Link BC, Ziske CG, Schepke M, Schmidt-Wolf IG, Sauerbruch T. Total ascitic fluid leukocyte count for reliable exclusion of spontaneous bacterial peritonitis in patients with ascites. Eur J Gastroenterol Hepatol 2006;18:181–6. [Crossref]
Stassen WN, McCullough AJ, Bacon BR, Gutnik SH, Wadiwala IM, McLaren C, et al. Immediate diagnostic criteria for bacterial infection of ascitic fluid. Evaluation of ascitic fluid polymorphonuclear leukocyte count, pH, and lactate concentration, alone and in combination. Gastroenterology 1986;90:1247–54.
McGibbon A, Chen GI, Peltekian KM, van Zanten SV. An evidence-based manual for abdominal paracentesis. Dig Dis Sci 2007;52:3307–15. [Crossref]
Collins TR, Sahn SA. Thoracocentesis. Clinical value, complications, technical problems, and patient experience. Chest 1987;91:817–22. [Crossref]
Paddock FK. The diagnostic significance of serous fluids in disease. N Engl J Med 1940;223:1010–5. [Crossref]
Light RW, Erozan YS, Ball WC, Jr. Cells in pleural fluid. Their value in differential diagnosis. Arch Intern Med 1973;132: 854–60. [Crossref]
Pettersson T, Riska H. Diagnostic value of total and differential leukocyte counts in pleural effusions. Acta Med Scand 1981;210:129–35.
Epstein DM, Kline LR, Albelda SM, Miller WT. Tuberculous pleural effusions. Chest 1987;91:106–9. [Crossref]
Light RW. Clinical practice. Pleural effusion. N Engl J Med 2002;346:1971–7. [Crossref]
Krenke R, Nasilowski J, Korczynski P, Gorska K, Przybylowski T, Chazan R, et al. Incidence and aetiology of eosinophilic pleural effusion. Eur Respir J 2009;34:1111–7. [Crossref]
Rashmi K, Shashikala O, Hiremath S, Basavaraj H, Shashikala O, Hiremath S, et al. Cells in pleural fluid and their value in differential diagnosis. J Cytol 2008;25:138–43.
Dines DE, Pierre RV, Franzen SJ. The value of cells in the pleural fluid in the differential diagnosis. Mayo Clin Proc 1975;50:571–2.
Storey DD, Dines DE, Coles DT. Pleural effusion. A diagnostic dilemma. J Am Med Assoc 1976;236:2183–6. [Crossref]
Leuallen EC, Carr DT. Pleural effusion. N Engl J Med 1955;252:79–83. [Crossref]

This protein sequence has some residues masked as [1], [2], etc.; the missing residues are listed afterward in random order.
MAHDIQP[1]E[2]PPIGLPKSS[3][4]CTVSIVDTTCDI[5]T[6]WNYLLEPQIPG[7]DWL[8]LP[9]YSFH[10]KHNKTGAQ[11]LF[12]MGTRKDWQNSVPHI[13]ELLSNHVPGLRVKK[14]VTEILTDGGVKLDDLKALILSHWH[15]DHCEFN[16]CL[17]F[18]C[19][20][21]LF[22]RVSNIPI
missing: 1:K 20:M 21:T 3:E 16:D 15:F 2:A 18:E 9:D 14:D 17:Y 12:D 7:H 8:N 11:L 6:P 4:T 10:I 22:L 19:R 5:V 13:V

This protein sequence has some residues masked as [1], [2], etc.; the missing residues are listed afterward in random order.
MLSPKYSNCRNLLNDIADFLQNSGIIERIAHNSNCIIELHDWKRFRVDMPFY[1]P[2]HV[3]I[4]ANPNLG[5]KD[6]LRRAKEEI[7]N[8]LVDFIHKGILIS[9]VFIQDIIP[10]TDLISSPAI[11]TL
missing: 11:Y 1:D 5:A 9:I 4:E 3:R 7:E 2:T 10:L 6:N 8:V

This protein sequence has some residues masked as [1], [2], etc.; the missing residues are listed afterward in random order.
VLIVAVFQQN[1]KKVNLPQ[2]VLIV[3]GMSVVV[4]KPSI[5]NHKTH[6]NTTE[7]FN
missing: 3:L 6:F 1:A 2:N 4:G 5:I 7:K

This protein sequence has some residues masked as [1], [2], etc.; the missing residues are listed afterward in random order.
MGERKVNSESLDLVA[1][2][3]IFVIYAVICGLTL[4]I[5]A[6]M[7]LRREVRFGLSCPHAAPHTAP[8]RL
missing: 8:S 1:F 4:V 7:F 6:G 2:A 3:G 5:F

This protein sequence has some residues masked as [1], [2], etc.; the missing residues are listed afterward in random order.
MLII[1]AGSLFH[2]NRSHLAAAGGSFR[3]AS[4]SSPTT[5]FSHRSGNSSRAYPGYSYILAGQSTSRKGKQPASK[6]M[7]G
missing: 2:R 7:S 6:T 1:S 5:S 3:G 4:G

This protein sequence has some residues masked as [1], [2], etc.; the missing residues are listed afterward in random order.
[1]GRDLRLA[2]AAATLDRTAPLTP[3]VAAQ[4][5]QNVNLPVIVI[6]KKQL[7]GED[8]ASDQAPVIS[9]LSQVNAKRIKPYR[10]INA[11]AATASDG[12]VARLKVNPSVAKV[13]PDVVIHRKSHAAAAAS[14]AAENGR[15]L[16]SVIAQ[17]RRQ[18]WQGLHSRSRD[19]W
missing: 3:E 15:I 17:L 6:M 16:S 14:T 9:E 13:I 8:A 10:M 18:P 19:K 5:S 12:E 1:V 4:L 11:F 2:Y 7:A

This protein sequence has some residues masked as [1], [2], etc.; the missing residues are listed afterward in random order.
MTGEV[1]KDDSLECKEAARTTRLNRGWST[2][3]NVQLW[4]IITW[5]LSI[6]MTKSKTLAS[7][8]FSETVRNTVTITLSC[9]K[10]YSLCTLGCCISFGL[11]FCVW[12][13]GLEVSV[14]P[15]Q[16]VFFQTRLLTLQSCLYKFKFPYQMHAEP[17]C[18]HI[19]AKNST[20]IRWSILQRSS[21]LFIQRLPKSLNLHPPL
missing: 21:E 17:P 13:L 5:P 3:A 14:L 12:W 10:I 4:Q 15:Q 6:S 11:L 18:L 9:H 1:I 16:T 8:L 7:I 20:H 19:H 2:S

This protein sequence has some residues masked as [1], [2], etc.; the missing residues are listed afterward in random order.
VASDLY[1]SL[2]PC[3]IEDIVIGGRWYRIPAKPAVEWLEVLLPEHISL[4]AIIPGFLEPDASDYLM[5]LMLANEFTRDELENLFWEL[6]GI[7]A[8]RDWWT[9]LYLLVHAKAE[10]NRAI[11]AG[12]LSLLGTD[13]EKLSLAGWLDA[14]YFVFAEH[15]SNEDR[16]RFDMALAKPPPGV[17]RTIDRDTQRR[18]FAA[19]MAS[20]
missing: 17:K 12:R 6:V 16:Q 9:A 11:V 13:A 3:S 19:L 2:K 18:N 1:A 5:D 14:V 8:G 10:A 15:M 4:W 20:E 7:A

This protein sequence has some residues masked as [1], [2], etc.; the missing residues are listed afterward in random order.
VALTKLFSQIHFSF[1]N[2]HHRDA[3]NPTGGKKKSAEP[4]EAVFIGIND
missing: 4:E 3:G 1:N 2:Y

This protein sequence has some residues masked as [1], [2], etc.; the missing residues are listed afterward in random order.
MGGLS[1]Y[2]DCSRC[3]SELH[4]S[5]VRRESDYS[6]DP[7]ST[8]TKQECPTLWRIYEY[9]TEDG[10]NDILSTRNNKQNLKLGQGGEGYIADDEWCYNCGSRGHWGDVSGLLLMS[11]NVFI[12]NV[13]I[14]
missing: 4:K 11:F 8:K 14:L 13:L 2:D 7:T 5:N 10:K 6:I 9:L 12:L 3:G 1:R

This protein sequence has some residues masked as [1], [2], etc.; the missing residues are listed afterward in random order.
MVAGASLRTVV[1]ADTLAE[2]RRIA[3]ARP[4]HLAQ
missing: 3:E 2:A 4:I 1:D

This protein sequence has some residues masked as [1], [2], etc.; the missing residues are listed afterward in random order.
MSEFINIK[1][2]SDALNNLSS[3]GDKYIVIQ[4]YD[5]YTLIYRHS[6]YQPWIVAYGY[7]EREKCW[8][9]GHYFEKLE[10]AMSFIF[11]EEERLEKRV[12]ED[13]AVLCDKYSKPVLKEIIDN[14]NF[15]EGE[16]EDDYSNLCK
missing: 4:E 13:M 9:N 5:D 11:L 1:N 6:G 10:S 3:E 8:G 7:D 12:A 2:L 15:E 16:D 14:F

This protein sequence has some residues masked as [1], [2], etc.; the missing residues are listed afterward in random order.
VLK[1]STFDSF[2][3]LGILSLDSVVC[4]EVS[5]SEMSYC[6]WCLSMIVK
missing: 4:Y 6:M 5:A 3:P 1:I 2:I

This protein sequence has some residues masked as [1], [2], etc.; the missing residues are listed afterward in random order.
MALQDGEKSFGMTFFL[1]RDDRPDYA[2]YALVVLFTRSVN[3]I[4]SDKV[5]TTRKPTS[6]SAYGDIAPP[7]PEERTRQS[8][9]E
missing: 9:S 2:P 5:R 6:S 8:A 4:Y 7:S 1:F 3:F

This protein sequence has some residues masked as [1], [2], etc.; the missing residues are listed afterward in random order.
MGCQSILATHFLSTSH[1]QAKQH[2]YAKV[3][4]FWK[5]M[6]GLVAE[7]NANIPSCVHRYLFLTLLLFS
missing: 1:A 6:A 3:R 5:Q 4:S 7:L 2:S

Joseph J, Badrinath P, Basran GS, Sahn SA. Is the pleural fluid transudate or exudate? A revisit of the diagnostic criteria. Thorax 2001;56:867–70. [Crossref]
Freemont AJ. Microscopic analysis of synovial fluid – the perfect diagnostic test? Ann Rheum Dis 1996;55:695–7. [Crossref]
Freemont A. Role of cytological analysis of synovial fluid in diagnosis and research. Ann Rheum Dis 1991;50:120–3. [Crossref]
Ropes MW, Rossmeisl EC, Bauer W. The origin and nature of normal human synovial fluid. J Clin Invest 1940;19:795–9. [Crossref]
Hollander JL, Reginato A, Torralba TP. Examination of synovial fluid as a diagnostic aid in arthritis. Med Clin North Am 1966;50:1281–93.
Brannan SR, Jerrard DA. Synovial fluid analysis. J Emerg Med 2006;30:331–9. [Crossref]
Dougados M. Synovial fluid cell analysis. Baillieres Clin Rheumatol 1996;10:519–34. [Crossref]
Krey PR, Bailen DA. Synovial fluid leukocytosis. A study of extremes. Am J Med 1979;67:436–42. [Crossref]
Spangehl MJ, Masri BA, O’Connell JX, Duncan CP. Prospective analysis of preoperative and intraoperative investigations for the diagnosis of infection at the sites of two hundred and two revision total hip arthroplasties. J Bone Joint Surg Am 1999;81:672–83.
Dinneen A, Guyot A, Clements J, Bradley N. Synovial fluid white cell and differential count in the diagnosis or exclusion of prosthetic joint infection. Bone Joint J 2013;95-B:554–7. [Crossref]
Horowitz DL, Katzap E, Horowitz S, Barilla-LaBarca ML. Approach to septic arthritis. Am Fam Physician 2011;84:653–60.
Warady BA, Bakkaloglu S, Newland J, Cantwell M, Verrina E, Neu A, et al. Consensus guidelines for the prevention and treatment of catheter-related infections and peritonitis in pediatric patients receiving peritoneal dialysis: 2012 update. Perit Dial Int 2012;32:S32–86.
Rubin J, Rogers WA, Taylor HM, Everett ED, Prowant BF, Fruto LV, et al. Peritonitis during continuous ambulatory peritoneal dialysis. Ann Intern Med 1980;92:7–13. [Crossref]
Gokal R, Francis DM, Goodship TH, Bint AJ, Ramos JM, Ferner RE, et al. Peritonitis in continuous ambulatory peritoneal dialysis: laboratory and clinical studies. Lancet 1982;320:1388–91. [Crossref]
Ludlam HA, Price TN, Berry AJ, Phillips I. Laboratory diagnosis of peritonitis in patients on continuous ambulatory peritoneal dialysis. J Clin Microbiol 1988;26:1757–62.
Hurley RM, Muogbo D, Wilson GW, Ali MA. Cellular composition of peritoneal effluent: response to bacterial peritonitis. Can Med Assoc J 1977;117:1061–2.
Williams P, Pantalony D, Vas SI, Khanna R, Oreopoulos DG. The value of dialysate cell count in the diagnosis of peritonitis in patients on continuous ambulatory peritoneal dialysis. Perit Dial Int 1981;1:59–62.
Matuszkiewicz-Rowinska J. Update on fungal peritonitis and its treatment. Perit Dial Int 2009;29:S161–5.
Bibashi E, Memmos D, Kokolina E, Tsakiris D, Sofianou D, Papadimitriou M. Fungal peritonitis complicating peritoneal dialysis during an 11-year period: report of 46 cases. Clin Infect Dis 2003;36:927–31.
Daugirdas JT, Leehey DJ, Popli S, Hoffman W, Zayas I, Gandhi VC, et al. Induction of peritoneal fluid eosinophilia and/or monocytosis by intraperitoneal air injection. Am J Nephrol 1987;7:116–20. [Crossref]
Oh SK, Kim H, Kang JM, Lim S, Park H, Jung S, Lee K. Eosinophilic peritonitis in a patient with continuous ambulatory peritoneal dialysis (CAPD). Korean J Intern Med 2004;19:121–3. [Crossref]
Lee S, Schoen I. Eosinophilia of peritoneal fluid and peripheral blood associated with chronic peritoneal dialysis. Am J Clin Pathol 1967;47:638–40.
Chandran PK, Humayun HM, Daugirdas JT, Nawab ZM, Gandhi VC, Ing TS. Blood eosinophilia in patients undergoing maintenance peritoneal dialysis. Arch Intern Med 1985;145:114–6. [Crossref]